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Yellow-billed cuckoo

Coccyzus americanus
(Photo from Wikipedia)

Common name:
yellow-billed cuckoo (en); papa-lagarta-de-asa-vermelha (pt); coulicoi à bec jaune (fr); cuclillo piquigualdo (es); gelbschnabelkuckuck (de)

Order Cuculiformes
Family Cuculidae

These birds are found breeding throughout most of the United States, in south-eastern Canada, northern Mexico and the Greater Antilles. They migrate south to winter in South America, mostly east of the Andes and south of the Amazon basin, in Brazil, Peru, Bolivia and northern Argentina.

The yellow-billed cuckoo is 26-32 cm long and has a wingspan of 43 cm. They weigh 55-65 g.

They typically breed in open woodlands with clearings and a dense shrub layer, often near streams, rivers or lakes. They are also found in abandoned farmland, old fruit orchards, successional scrubland and dense thickets. During winter they occur in moist savannas, mangroves and scrub forests.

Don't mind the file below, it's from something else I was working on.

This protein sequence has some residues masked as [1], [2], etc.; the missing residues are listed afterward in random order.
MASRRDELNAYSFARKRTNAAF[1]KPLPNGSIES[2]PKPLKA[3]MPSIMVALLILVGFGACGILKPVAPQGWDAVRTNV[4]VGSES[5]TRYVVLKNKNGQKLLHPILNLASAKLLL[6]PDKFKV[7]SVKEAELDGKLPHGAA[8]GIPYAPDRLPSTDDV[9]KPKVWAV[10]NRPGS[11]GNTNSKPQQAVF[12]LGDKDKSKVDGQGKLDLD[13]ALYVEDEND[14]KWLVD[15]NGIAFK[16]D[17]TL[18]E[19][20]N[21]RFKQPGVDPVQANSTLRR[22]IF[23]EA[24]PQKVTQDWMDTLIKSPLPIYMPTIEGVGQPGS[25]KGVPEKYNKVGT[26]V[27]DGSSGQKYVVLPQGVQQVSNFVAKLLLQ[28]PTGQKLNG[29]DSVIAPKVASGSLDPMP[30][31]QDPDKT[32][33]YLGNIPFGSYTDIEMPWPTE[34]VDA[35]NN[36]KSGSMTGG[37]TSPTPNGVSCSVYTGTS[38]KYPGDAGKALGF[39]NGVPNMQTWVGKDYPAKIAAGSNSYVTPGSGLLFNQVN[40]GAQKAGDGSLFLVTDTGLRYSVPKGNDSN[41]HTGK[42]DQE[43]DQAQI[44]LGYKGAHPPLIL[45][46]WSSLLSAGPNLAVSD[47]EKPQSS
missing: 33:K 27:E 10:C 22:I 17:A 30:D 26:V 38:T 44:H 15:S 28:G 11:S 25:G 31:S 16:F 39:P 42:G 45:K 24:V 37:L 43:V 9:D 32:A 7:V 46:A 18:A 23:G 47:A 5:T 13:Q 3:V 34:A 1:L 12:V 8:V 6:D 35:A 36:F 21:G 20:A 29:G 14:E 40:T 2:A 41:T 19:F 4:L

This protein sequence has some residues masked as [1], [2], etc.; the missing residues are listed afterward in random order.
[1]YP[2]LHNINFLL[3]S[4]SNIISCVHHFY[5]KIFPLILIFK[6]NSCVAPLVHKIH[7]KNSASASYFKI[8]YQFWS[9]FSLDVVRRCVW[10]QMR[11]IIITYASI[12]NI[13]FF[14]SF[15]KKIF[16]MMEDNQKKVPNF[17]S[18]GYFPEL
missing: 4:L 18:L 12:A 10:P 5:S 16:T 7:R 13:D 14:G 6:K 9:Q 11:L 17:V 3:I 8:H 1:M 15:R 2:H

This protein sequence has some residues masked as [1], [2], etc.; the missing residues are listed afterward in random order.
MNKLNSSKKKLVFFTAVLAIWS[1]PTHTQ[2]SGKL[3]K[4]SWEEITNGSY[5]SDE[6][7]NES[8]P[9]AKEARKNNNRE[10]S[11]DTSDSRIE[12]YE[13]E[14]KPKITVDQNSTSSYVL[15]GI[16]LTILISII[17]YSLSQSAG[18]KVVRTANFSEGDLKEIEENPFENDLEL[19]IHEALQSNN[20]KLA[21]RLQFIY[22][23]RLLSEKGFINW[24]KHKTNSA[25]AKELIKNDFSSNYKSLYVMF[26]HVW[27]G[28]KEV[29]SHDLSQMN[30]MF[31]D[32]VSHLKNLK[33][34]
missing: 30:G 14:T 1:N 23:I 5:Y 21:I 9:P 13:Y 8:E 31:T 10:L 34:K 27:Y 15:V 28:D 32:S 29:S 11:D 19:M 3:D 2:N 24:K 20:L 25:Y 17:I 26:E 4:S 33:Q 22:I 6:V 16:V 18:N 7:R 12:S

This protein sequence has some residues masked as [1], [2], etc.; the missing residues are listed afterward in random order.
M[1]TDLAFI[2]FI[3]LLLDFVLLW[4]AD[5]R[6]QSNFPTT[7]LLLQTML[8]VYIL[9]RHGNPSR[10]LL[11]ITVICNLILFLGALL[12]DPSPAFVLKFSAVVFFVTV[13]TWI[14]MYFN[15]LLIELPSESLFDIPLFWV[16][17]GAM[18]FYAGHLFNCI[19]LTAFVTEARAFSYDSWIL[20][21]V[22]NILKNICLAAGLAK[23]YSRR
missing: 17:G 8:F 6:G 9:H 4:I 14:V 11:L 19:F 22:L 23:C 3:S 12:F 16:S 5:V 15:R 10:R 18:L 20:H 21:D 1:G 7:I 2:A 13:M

Yellow-billed cuckoos are mostly insectivorous, taking caterpillars, cicadas, grasshoppers and crickets. They also occasionally eat bird eggs, snails, small lizards, frogs and even fruits and seeds.

Although some yellow-billed cuckoos may lay their eggs in the nests of other birds, they most often raise their own chicks. They are believed to be monogamous and breed in May-August. Both sexes build the nest, which is made of twigs, lined with roots and dried leaves, and rimmed with pine needles. The nest is placed in a tree or scrub, 1-4 m above the ground. The female lays 2-3 light blue eggs which are incubated by both parents for 9-11 days. The chicks are fed by both parents and fledge 7-9 days after hatching, but only become independent 2 weeks later.

IUCN status – LC (Least concern)
This species has a very large breeding range and has a global population estimated at 9 million individuals. The population seems to have undergone a small decline, becoming increasingly rare in Canada and the north-western United States.
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